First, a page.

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sociology

some jotted notes, LM 2009-03-20

In resopnse to the question about the differences between:


  • eResearch in education

  • eResearch for education

  • Education for eResearch

  • (Educational) research for education and e-research

eResearch in education

School students should be modern knowledge-builders and school curriculum should be based on knowledge, ways inquiry and tools of investigation that are relevant for present day and future society/science/economy. Students and teachers should have access to the same data, methods and tools for conducting scientific investigations as modern research communities do. Current school curriculum is essentially based on the knowledge and ways of inquiry that can’t produce knowledge relevant for contemporary society. The gap between school science and “real” science is as never big; and students do not find motivating and challenging to learn knowledge that is not relevant for present day world. Present eResearch infrastructures have been created almost exclusively for “big real” science and are not accessible neither for teachers nor for students. In order to make learning relevant and engaging for school students we need to make knowledge generated by eResearch as well as eResearch methods and tools available for schools. In other words we need to integrate eReseach in education.

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The Oxford eResearch Conference 2008
Date: 11-13 September 2008
Location: University of Oxford: The Oxford Internet Institute and Oxford e-Research Centre

This multi-disciplinary, international conference on e-Research, use and implications of information and communication technologies (ICTs), like the Internet, in shaping research across the disciplines.

Full papers are here

v. 30-06-2008, unpublished draft

The new Labour Government’s educational initiatives with the promises “to turn every secondary school in Australia into a digital school” and “boost the research and development capacity” have triggered a range of new discussions about the implications of new political agendas on educational research. Research-related discussions at the ACER and education.au symposia “A digital education revolution” and the Educational Research Futures task group’s discussions initiated by the AARE and ARDEN are just few such examples to mention.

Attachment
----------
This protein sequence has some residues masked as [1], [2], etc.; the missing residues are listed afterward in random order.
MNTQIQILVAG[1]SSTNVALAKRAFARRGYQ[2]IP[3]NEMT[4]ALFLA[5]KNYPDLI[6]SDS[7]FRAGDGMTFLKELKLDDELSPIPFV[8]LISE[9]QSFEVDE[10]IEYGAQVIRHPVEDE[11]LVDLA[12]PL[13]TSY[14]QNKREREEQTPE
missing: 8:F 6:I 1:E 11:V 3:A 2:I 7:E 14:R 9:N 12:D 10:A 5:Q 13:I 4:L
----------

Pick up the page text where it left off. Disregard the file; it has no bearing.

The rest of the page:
There has been a lot of action on another digital end of research policy and practice, called “e-research”. Among many others, the key developments over the last two years include the release of the Australian E-Research Strategy , the Strategic Roadmap and Investment Plan and the recent announcement of the Roadmap’s Review . These developments, however, have been almost unnoticed by the educational research community and education, as a discipline, essentially has been left out from the national e-research strategies and budgets. Why bother?
E-research has already shaped research agendas of many “soft” sciences. E-humanities and e-social social sciences have become important buzzwords in many research funding games and, in some countries, even got dedicated lines in the national research budgets.

E-research in educational research is a different story...

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Social and cultural aspects of e-research, grid and/or cyberinfrastructure become increasingly an attractive research topic for social scientists and cultural anthropologists. It is not surprising why. Interesting and important research themes can be found almost on the surface of e-research phenomenon. As an example, at least two research questions are represented in the following titles of the papers presented at e-research conferences this year:

  • M. Daw, R. Procter, Y. Lin, T. Hewitt, W. Jie, A. Voss, K. Baird, A. Turner, M. Birkin K. Miller, W. Dutton, M. Jirotka, R. Schroeder, G. de la Flor, P. Edwards, R. Allan, X. Yang, R. Crouchley (2007) Developing an e-Infrastructure for Social Science. Paper presented at the Third international conference on e-social science, Ann Arbor, MI, US. URL

Question 1: Is there a limit for productive collaboration?

  • J. Dalziel, C. Nguyen, R. Warouw (2007) Macquarie University: ASK-OSS, DRAMA and RAMS: eResearch support from MELCOE. Paper presented at the E-Research Australasia 2007. Brisbane. URL

Question 2: Is there a limit for effective(?) technical communication?

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